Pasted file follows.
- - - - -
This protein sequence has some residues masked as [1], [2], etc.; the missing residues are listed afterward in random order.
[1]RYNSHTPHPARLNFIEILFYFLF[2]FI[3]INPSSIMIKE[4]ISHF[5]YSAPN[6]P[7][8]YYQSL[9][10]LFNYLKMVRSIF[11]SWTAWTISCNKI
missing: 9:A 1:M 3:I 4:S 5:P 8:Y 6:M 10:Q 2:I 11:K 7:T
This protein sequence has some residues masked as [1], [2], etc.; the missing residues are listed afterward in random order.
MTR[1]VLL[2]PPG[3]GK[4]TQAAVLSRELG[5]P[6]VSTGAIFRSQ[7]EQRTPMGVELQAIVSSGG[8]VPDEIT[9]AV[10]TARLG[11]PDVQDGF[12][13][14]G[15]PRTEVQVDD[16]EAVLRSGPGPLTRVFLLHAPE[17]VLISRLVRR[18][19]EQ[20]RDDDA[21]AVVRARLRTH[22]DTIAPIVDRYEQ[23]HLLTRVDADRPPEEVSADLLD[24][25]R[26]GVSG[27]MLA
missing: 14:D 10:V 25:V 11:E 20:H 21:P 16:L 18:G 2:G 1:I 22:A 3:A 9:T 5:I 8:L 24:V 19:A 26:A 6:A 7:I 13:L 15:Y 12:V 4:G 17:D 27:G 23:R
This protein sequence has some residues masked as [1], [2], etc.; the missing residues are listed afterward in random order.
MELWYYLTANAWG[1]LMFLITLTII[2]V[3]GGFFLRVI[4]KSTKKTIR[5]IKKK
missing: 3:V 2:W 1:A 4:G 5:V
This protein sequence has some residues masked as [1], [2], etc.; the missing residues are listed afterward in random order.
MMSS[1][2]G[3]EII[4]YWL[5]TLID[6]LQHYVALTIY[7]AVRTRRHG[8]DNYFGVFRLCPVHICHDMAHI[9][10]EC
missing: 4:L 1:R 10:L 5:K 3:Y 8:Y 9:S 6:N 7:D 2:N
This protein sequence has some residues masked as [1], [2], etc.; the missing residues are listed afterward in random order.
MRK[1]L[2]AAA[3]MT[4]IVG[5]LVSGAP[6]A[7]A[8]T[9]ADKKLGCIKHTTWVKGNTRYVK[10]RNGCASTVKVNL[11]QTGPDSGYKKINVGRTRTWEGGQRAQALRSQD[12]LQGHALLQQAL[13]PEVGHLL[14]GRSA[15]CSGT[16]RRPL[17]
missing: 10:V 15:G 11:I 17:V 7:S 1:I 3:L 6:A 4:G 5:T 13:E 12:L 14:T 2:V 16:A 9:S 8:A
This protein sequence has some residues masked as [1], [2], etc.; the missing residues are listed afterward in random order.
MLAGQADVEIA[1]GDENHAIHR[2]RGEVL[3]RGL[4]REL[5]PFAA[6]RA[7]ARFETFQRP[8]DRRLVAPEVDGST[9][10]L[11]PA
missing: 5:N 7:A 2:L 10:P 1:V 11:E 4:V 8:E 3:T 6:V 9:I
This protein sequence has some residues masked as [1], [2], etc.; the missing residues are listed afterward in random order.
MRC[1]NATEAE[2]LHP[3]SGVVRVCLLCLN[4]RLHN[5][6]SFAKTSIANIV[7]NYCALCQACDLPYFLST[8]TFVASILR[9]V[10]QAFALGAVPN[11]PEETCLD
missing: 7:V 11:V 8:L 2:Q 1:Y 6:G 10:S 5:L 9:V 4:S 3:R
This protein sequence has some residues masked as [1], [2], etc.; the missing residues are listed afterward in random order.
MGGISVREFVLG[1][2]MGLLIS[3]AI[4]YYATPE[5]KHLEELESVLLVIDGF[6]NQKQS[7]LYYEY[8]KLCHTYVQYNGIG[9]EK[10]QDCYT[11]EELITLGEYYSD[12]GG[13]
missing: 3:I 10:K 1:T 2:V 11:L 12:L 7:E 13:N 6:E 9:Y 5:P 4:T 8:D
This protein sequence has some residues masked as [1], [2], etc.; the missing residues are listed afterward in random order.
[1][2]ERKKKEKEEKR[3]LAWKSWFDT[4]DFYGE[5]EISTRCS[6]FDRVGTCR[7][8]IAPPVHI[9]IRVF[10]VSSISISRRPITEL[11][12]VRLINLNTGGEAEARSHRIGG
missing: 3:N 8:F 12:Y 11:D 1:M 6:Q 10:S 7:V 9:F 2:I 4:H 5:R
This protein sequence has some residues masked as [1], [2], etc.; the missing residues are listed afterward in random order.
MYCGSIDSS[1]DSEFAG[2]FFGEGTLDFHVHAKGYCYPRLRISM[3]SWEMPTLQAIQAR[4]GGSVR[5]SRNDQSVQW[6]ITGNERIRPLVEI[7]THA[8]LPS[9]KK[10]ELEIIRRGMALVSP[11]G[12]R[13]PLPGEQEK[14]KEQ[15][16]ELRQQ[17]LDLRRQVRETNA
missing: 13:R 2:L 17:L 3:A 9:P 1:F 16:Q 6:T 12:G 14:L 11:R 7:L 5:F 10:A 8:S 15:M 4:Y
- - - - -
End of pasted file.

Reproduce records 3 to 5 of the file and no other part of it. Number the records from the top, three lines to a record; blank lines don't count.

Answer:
This protein sequence has some residues masked as [1], [2], etc.; the missing residues are listed afterward in random order.
MELWYYLTANAWG[1]LMFLITLTII[2]V[3]GGFFLRVI[4]KSTKKTIR[5]IKKK
missing: 3:V 2:W 1:A 4:G 5:V
This protein sequence has some residues masked as [1], [2], etc.; the missing residues are listed afterward in random order.
MMSS[1][2]G[3]EII[4]YWL[5]TLID[6]LQHYVALTIY[7]AVRTRRHG[8]DNYFGVFRLCPVHICHDMAHI[9][10]EC
missing: 4:L 1:R 10:L 5:K 3:Y 8:Y 9:S 6:N 7:D 2:N
This protein sequence has some residues masked as [1], [2], etc.; the missing residues are listed afterward in random order.
MRK[1]L[2]AAA[3]MT[4]IVG[5]LVSGAP[6]A[7]A[8]T[9]ADKKLGCIKHTTWVKGNTRYVK[10]RNGCASTVKVNL[11]QTGPDSGYKKINVGRTRTWEGGQRAQALRSQD[12]LQGHALLQQAL[13]PEVGHLL[14]GRSA[15]CSGT[16]RRPL[17]
missing: 10:V 15:G 11:I 17:V 7:S 1:I 3:L 6:A 4:G 5:T 13:E 12:L 14:T 2:V 16:A 9:S 8:A